When the new dispensation that heralded the fourth Republic of Nigeria’s democratic era came in 1999, not a few persons were expectant of speedy of economic recovery and democratic dividends. Nigerians thought they were already in their halcyon days, since the protracted military rule of 16 years of political oppression, economic depression, and social repression had finally collapsed.
The three major political parties of the day all came up with slogans that inspired hope and confidence in the country. Peoples Democratic Party (PDP) brandished ‘power to the people’ All People’s Party (APP) swanked ‘one Nigeria’ while Alliance for Democracy (AD) flaunted ‘justice, peace and progress.’
The youth who bore the greater brunt of military brutality and crudity wholeheartedly embraced the development. There were before now remonstrations and demonstrations across the nation’s Ivory Towers against continued military dictatorship.
Although the democratic ethos of the Western world were still sketchy in our clime but the tragedies which followed avoidable carnage especially in the Northern part of Nigeria evoked elements of pathos in those early days of our democratic experience. There appears to be no respite since.
Intention here is not to disparage our democracy, though many would prefer to call it civil rule. It is not only baleful, there is also a handful of noticeably marked differences in the polity. For instance, there is a reasonable press freedom. Liberalisation of the economy, deregulation of the telecommunications sector, new salary structure for civil servants, war against corruption and others are some of the gains.
Whatever Nigerians thought were dividends to consolidate were later overshadowed by both unimaginable physical and economic insecurity. It was during this time that Alhaji Ahmed Sani Yerima the then governor of Zamfara State smuggled the Sharia legal system into the country in February 2000. This was done in utter disregard of the constitution which entrenches the secularity of the nation. It posed a serious threat to the corporate existence of the country, but surprisingly, its allure, like a devastating tsunami spread to the extent that 12 northern states fully embraced it while others had restrictive application. The development led to widespread riots in Kano, Kaduna, Niger, Taraba states and others, resulting in great fatalities.
With the introduction of sharia, the consciousness of fundamentalism was already aroused among the peasant majority Muslims. Moved by the spirit of the time the late Mohammed Yusuf galvanised youths in Borno state and ensured electoral victory for the then governor of Borno State, Ali Modu Sheriff, but after a while he could no longer enjoy the patronage of the incumbent. Things started going awry as they became antagonistic to the government of the day and events gradually snowballed into what is now known as the dreaded Boko Haram sect. The story of Boko Haram’s blaze of basilisk wantonness which has left many people dead, displaced, orphaned, widowed and destitute is reserved for another day. But what is shocking is the recent revelation by the governor of Borno State, Kashim Shettima, that over a hundred thousand people have been killed by the sect while about two million have been displaced and that the cost of the destruction is estimated at $6 billion.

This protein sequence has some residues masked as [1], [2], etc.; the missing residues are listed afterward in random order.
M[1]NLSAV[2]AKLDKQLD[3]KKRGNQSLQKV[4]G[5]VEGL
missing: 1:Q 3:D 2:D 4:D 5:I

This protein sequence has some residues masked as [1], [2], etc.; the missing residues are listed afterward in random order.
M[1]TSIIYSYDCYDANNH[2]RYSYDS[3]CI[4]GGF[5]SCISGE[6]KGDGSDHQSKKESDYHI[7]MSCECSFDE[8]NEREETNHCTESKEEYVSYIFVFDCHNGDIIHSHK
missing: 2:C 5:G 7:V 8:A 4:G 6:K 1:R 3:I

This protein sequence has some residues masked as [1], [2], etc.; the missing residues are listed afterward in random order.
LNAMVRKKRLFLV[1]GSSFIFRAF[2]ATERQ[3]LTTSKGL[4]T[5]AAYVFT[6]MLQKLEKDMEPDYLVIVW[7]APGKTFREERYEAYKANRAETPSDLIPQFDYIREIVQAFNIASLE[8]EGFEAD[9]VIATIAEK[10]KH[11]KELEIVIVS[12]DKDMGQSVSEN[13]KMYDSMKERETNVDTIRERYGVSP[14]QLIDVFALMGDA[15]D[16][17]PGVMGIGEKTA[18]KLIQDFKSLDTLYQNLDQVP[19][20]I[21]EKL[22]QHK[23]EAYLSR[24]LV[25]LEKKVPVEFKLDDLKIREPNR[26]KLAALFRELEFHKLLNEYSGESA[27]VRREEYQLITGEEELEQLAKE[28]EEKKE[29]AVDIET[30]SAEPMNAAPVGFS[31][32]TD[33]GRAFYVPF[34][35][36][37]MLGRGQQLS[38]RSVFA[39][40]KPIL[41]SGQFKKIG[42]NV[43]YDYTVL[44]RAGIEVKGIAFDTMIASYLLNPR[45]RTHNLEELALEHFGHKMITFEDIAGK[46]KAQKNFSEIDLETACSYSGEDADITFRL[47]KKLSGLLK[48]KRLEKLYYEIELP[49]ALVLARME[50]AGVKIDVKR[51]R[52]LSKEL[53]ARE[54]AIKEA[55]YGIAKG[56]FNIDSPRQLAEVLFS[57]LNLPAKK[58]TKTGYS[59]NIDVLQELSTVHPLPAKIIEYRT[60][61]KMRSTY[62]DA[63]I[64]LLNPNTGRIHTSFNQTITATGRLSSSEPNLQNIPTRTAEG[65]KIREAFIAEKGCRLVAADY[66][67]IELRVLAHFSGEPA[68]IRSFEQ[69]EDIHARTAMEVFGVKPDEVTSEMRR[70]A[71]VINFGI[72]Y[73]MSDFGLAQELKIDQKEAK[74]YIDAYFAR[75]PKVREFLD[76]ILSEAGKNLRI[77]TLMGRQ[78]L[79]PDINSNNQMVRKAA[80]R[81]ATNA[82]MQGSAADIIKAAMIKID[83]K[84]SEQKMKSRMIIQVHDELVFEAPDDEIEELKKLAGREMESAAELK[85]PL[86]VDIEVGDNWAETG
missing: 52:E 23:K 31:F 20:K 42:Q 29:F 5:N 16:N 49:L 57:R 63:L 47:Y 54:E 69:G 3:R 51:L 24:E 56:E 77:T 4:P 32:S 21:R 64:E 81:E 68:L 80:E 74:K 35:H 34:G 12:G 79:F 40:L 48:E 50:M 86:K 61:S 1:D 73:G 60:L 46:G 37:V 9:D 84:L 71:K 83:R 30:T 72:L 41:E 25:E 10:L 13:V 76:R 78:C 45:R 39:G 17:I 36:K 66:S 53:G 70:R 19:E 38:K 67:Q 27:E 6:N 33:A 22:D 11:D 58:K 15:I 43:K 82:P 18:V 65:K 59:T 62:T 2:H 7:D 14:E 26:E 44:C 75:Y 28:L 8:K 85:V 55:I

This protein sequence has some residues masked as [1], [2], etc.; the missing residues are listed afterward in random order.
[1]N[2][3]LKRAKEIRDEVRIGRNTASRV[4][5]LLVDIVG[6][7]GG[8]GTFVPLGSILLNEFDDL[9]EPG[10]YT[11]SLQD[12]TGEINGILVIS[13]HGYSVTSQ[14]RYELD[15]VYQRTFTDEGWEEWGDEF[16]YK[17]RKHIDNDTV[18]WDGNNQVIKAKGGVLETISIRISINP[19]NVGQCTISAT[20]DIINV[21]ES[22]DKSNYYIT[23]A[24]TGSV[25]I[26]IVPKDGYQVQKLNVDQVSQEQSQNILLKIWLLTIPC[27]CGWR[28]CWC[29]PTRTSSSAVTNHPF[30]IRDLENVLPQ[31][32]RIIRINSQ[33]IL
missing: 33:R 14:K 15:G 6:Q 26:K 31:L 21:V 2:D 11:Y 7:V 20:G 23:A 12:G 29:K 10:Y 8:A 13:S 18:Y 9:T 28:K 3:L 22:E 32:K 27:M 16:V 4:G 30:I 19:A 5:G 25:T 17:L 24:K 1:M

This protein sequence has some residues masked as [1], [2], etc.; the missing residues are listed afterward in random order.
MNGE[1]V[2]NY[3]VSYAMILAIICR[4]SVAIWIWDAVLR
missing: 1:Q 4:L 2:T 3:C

While the North has its own contributions to our harrowing democratic experience, the South, particularly the South-south, has its own share. The boys who were used and dumped by politicians after procuring their victories, bounced back to express their grievances with massive attack on oil infrastructure, militancy and kidnapping.
Today, the impact of their activities can be felt when one considers the statement by the Group Managing Director, Nigerian National Petroleum Corporation (NNPC), Mr. Maikanti Baru, that the government lost up to $7 billion (N2.1trillion) in 2016 due to militancy. This excludes deaths, personal losses and pollution arising from oil spillage from numerous bombing of oil facilities and the general insecurity in the area.
Also, our electoral process has been bedeviled by flagrant travesty of the process. Heavy militarisation of elections does not prevent callous destruction of lives and property. According to a post election report by Centre for Democracy and Development, more than a hundred people were killed during the 2015 election alone. And this has continued to be our lot from the inception of this republic.
Apart from these sanguinary tales that have always trailed this expensive democratic sojourn, there is apparent profligacy and malfeasance in official conduct of business. The fourth republic has continued to parade a congeries of self-serving and greedy leaders whose only reasons for being in power is to cart away public resources for personal aggrandizement. Nigerian political office holders are reputed to be the highest earners in the world while the civil servants are among the lowest paid. Our dilapidated social infrastructures stare at us menacingly, crying for attention. Today, many things may be on our governors’ priority list but certainly not the civil servants, and the pensioners’ salaries. Many have met their untimely death while others are languishing in sundry deplorable conditions.
We cannot continue to pretend that all is well, with military personnel being deployed in 30 out of 35 states amid various agitations and growing tensions in the land. There is palpable discontent and ominous signs in the air and this calls for a convocation of all stakeholders to redefine our continued corporate existence as Nigerians.